The Question Matters

Coaching Millennials to Fail

Posted in Entrepreneurs,Generation Y,Leadership,Next Generation Leaders by treyfinley1008 on August 17, 2010
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Sounds counterintuitive doesn’t it?  A coach’s job is to point his/her client towards success.  A coach should be the one behind the curtain quietly allowing the client to take center stage in his/her own progress and accomplishments.  I’m suggesting a somewhat different strategy when coaching those under 30, one with long-term successes in mind.  Coaching to failure is not a proverbial “stick your leg out to trip someone” gag.  Coaching the largest generation in the history of the world is no laughing matter; it’s serious business.  I propose that the sooner a member of this generation learns what it feels like to fail, the sooner he/she will begin learning from that failure.

What better environment is there to examine failure than coaching?  Coaching is a pure-oxygen environment for breathing growth and transformation into an individual.  If an under-30 client doesn’t fail while coaching with me, I will not have done enough to coach him or her.   My client will not have learned enough.  My client will leave with a less valuable coaching experience.

My premise is simple: I believe controlled failure in a safe environment will produce an “immune” response that better prepares next generation leaders for what lies ahead.  Like dead diseases pumped into someone’s blood, controlled failure can provide a certain amount of inoculation against the fear of failure and its potential consequences.  This controlled “failure” can’t be contrived.  Coaching to fail means that the failure (1) is possible and measurable, (2) has real and potentially painful consequences, and (4) provides opportunities for multiple attempts at success.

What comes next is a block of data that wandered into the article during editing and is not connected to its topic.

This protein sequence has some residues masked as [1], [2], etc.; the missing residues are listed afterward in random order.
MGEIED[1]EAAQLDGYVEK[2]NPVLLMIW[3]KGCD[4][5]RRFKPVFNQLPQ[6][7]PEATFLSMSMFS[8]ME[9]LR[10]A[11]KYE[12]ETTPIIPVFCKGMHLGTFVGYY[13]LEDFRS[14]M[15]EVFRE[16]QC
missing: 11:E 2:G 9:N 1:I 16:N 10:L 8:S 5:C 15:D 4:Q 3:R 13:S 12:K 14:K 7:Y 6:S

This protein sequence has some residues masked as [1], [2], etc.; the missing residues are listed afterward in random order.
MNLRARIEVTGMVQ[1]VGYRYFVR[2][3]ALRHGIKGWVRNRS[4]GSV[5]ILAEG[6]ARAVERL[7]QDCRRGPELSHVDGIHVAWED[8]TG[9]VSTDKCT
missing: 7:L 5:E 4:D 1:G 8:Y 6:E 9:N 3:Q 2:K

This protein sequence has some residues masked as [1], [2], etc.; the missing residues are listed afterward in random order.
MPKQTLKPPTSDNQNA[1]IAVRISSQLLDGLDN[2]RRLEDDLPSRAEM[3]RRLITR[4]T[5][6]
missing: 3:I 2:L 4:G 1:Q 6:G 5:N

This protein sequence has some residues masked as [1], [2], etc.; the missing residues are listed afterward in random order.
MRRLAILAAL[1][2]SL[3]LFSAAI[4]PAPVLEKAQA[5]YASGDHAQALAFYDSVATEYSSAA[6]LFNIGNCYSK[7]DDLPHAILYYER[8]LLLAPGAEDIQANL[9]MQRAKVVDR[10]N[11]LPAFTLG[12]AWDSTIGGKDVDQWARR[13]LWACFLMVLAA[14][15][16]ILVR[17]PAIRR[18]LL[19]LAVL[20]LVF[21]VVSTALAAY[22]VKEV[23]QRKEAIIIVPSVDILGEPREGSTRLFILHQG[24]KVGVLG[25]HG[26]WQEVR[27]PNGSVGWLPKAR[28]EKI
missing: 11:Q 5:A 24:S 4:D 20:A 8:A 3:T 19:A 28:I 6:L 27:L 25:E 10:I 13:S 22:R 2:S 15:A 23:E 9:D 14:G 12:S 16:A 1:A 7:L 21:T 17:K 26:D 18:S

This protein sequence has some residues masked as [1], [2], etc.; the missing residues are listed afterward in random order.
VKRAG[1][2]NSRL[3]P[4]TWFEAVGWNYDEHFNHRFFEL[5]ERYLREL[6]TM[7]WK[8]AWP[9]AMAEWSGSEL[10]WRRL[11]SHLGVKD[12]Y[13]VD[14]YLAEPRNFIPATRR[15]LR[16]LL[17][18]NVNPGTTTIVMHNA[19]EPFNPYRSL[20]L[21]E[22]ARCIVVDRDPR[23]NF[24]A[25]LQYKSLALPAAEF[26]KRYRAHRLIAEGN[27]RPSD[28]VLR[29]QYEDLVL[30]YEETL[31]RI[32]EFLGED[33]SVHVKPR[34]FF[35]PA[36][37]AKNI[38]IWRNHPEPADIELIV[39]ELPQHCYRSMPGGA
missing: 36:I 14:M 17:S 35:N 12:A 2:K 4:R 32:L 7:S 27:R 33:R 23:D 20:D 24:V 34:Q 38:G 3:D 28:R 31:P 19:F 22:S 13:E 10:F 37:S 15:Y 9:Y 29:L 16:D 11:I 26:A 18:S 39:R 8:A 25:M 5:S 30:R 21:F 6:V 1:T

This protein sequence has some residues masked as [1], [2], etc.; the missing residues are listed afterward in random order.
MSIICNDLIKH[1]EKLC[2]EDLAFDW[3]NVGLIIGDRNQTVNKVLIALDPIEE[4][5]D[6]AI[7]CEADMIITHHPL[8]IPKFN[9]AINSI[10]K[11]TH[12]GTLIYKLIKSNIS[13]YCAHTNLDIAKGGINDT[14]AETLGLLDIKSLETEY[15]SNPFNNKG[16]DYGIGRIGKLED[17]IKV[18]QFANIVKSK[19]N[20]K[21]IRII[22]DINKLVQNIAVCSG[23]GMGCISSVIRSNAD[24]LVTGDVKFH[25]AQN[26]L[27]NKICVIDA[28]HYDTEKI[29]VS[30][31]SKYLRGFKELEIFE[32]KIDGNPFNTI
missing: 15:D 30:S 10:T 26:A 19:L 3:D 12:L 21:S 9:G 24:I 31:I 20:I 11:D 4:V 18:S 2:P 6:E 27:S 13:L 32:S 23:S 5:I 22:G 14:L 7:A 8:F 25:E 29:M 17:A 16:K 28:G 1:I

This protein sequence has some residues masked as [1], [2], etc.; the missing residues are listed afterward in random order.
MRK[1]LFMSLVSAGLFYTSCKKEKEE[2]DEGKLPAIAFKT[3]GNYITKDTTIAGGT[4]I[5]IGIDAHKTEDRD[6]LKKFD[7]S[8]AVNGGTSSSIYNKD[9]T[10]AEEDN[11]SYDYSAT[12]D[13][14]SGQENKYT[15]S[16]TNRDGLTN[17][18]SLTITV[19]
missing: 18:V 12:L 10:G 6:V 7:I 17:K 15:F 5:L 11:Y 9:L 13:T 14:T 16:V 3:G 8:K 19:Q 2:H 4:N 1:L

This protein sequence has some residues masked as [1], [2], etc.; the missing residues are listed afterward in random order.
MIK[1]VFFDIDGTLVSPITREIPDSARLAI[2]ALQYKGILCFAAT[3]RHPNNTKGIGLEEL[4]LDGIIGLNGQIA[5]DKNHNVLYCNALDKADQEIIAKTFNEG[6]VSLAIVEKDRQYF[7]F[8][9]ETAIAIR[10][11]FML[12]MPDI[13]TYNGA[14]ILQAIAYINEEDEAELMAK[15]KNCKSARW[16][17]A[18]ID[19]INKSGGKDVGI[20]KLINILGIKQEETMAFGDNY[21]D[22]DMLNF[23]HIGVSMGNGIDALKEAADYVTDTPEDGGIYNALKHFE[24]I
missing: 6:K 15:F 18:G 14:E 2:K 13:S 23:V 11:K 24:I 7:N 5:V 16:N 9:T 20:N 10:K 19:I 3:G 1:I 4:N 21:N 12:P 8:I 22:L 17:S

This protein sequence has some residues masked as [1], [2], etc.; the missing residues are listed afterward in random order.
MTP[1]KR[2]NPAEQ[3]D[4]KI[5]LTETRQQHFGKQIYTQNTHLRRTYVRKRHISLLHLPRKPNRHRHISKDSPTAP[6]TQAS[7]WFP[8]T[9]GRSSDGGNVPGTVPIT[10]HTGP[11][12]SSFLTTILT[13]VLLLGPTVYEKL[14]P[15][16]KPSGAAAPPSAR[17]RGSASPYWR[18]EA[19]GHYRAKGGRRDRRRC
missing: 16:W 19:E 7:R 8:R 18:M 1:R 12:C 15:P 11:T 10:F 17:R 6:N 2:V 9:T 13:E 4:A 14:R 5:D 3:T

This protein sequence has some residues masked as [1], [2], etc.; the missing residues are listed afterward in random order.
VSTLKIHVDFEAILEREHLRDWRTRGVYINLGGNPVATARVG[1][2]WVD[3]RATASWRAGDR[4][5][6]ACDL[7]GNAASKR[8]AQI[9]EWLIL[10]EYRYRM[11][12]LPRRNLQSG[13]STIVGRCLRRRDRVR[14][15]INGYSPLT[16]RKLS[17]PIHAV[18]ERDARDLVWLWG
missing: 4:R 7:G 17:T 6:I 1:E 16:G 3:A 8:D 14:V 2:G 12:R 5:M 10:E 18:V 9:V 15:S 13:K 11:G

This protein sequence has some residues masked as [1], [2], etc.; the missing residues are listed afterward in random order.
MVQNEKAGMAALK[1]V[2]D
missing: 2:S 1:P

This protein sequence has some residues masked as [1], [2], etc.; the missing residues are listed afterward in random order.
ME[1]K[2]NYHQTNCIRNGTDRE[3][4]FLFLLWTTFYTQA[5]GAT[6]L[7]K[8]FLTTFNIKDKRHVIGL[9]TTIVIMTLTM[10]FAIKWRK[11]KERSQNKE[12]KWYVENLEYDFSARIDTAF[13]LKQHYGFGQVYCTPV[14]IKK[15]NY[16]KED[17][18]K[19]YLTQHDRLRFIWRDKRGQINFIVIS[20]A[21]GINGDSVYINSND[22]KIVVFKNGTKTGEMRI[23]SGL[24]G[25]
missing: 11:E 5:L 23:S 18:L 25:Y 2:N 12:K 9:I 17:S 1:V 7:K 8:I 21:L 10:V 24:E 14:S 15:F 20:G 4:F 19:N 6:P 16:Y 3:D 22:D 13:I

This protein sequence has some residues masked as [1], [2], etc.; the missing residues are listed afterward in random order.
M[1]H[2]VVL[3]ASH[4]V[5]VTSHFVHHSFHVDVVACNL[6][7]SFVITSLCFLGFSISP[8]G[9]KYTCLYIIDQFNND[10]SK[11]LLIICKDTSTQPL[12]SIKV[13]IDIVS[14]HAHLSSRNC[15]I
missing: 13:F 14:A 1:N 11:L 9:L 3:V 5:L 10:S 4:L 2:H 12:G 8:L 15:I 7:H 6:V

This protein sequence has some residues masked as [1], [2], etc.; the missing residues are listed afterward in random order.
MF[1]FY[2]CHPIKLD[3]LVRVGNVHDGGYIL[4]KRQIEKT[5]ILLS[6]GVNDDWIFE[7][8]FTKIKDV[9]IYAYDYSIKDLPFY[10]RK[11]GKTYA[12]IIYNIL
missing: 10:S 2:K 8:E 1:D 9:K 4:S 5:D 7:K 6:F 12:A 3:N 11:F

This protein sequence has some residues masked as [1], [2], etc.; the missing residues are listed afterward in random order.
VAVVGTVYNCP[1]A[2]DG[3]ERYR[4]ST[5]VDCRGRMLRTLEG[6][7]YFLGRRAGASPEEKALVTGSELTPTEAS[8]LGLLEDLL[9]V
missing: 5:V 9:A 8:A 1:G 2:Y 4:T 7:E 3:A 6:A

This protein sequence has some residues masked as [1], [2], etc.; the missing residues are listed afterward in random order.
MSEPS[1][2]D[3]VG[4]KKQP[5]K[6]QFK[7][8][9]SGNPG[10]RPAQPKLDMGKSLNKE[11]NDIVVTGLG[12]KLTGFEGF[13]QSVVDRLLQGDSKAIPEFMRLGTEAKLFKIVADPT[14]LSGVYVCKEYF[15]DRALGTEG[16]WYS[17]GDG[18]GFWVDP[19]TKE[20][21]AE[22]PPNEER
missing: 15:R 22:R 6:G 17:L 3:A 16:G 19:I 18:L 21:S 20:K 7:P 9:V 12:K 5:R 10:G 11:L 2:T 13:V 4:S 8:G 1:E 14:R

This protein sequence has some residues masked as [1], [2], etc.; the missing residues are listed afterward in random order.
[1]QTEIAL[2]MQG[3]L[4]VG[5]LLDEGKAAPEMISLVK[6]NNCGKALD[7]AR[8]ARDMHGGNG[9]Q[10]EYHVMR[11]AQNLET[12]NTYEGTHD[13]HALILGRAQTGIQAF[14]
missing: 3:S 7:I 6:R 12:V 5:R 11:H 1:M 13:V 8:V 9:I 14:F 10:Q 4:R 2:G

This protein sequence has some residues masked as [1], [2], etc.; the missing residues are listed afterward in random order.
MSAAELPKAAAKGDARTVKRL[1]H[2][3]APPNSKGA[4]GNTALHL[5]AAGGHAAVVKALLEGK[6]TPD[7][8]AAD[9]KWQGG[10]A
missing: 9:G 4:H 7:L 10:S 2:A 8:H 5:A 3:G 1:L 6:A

Put another way, I’d rather my next-generation coaching client get “sick” of failure now than to “die” of failure in the future.   Over the next few days, I’ll be writing about some of the diseases our next generation faces, and the antibodies coaching must produce in order for them to  lead all of us into the next chapter of life, work, and faith.  Those who intend to lead must learn to:

  • Fight unfounded optimism with story-telling
  • Fight risk-averse behavior with opportunities for creative thinking
  • Fight inattention with critical thinking skills
  • Fight shelter-seeking behavior with “exposure” to the elements
  • Fight institutional skepticism with entrepreneurial experiments

You can probably think of other “diseases” to which those under 30 are prone.  I’d like to hear them, with one condition: you’ve got to suggest an immunization.


4 Responses to 'Coaching Millennials to Fail'

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  1. Charlotte said,

    In a conversation over Sunday lunch, new Physics prof at ACU reported that the valedictorian & salutatorian honors are now being shared at many universities by upwards of 300 so more people “succeed”.

    • I’d be interested to know if by “succeed” they’ve set up measurable parameters that determine success. Lots of ways to do that. Simply honor the top 300 in GPA is one way, and it definitely waters down “success.” What if, instead of 300 GPA recognitions, there were 150 recognitions based on any number of standards of success? Off the top of my head, you could honor Top 10 by major, recognize excellence in writing, Top 10% GPA, etc.

      Can we be creative enough to make those 300 matter and not be obligatory?

  2. Chris said,

    This sounds like a great idea, and important part of any learning process. I wished someone had taught me how to fail and deal with failure early on. It’s a valuable teaching too. And I don’t think I’ve learned than when I’ve failed.

    • Thanks, Chris.

      I hear what you’re saying about the failure thing. I’ve got several in my back pocket that I pull out occasionally and remind myself what I learned.

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